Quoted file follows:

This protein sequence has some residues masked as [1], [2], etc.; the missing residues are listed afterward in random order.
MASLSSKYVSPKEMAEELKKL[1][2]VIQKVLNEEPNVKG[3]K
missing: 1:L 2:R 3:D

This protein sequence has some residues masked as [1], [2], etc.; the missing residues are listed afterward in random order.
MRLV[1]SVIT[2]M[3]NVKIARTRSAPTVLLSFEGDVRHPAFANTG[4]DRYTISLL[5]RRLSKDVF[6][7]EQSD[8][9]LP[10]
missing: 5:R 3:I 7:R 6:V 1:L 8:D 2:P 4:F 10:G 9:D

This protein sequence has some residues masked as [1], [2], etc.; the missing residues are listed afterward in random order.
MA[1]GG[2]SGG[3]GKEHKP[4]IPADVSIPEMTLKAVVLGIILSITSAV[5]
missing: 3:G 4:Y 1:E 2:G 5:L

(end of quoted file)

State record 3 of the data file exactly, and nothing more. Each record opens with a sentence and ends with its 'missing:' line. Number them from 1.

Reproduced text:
This protein sequence has some residues masked as [1], [2], etc.; the missing residues are listed afterward in random order.
MA[1]GG[2]SGG[3]GKEHKP[4]IPADVSIPEMTLKAVVLGIILSITSAV[5]
missing: 3:G 4:Y 1:E 2:G 5:L